Economics and Globalization

Book Release | Paths of Inequality in Brazil: A Half-Century of Change

Paths of Inequality in Brazil: A Half-Century of Change is the most comprehensive study to date of social and economic mobility in Latin America’s largest nation. A multidisciplinary analysis of the historical trajectories of various form of inequality in Brazil from 1960 to 2010, the book was originally published in Portuguese in 2015. The recently released e-book version in English widens the reach of this important volume, furthering understanding and fostering debate on the structures and legacies of inequality in Brazil - with lessons for the rest of the world as well.

EU-Ukraine Summit: Weak Outcomes and Bleak Outlooks

BY VASYL FILIPCHUK

A North American Workforce Development Agenda: Better Jobs for a More Competitive Region

The Wilson Center's Mexico Institute hosted a conference on A North American Workforce Development Agenda: Better Jobs for a More Competitive Region, with the aim of bringing together senior policymakers and members of the private sector from all three North American countries to share best practices and examine ways to improve workforce-development strategies in order to strengthen the competitiveness of the region.

Milk Policy and the Opportunities and Challenges of Euro-integration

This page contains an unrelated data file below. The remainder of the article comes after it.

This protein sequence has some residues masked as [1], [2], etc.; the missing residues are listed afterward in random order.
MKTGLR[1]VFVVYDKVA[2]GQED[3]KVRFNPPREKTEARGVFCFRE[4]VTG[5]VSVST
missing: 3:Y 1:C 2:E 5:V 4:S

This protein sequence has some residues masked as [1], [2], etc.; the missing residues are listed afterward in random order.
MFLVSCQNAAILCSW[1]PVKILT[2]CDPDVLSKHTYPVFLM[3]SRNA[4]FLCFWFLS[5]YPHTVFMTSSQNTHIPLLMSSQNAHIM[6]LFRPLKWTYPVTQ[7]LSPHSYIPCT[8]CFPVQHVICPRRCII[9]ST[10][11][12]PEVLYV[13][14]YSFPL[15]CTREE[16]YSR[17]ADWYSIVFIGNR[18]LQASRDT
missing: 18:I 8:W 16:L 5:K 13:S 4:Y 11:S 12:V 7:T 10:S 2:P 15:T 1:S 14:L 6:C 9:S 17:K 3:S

BY BRIAN MILAKOVSKY

Ukraine’s small dairy farmers can be seen as something of an indicator group for the success of Kyiv’s Euro-integration efforts. Rural smallholders have only a short time to meet EU agricultural standards, and how Kyiv handles the matter will say much about whether the process of Euro-integration is seen as a boon for the country’s rural poor or simply another chapter in the long socioeconomic decline of the Ukrainian countryside.

With a U.S. Trade War Escalating, Canada’s Stability is Also Its Weakness

Originally published in the 

Lifeline, Strings Attached

A month after Argentina’s currency devalued by over 20 percent in less than two weeks and interest rates doubled to 40 percent, the International Monetary Fund agreed to lend Argentina $50 billion. The loan – including an additional $5.6 billion from multilateral development banks – was far larger than analysts expected. This massive stand-by agreement – basically a line of credit – offers Argentina secure financing until the end of 2019. The deal should help ward off another speculative attack on the peso.

“No Collar Economy:” A Conversation on the Future of Work in Argentina

Argentina’s agricultural communities have depended on traditional labor for centuries, but technological advances such as automation, and the growing accessibility of data, have changed that way of life. As a result, Argentines from the countryside feel increasingly powerless, particularly as potential trade agreements promise increased competition. As a result, many of the country’s rural working class have traded villages for urban centers, where they often live in marginalized neighborhoods.

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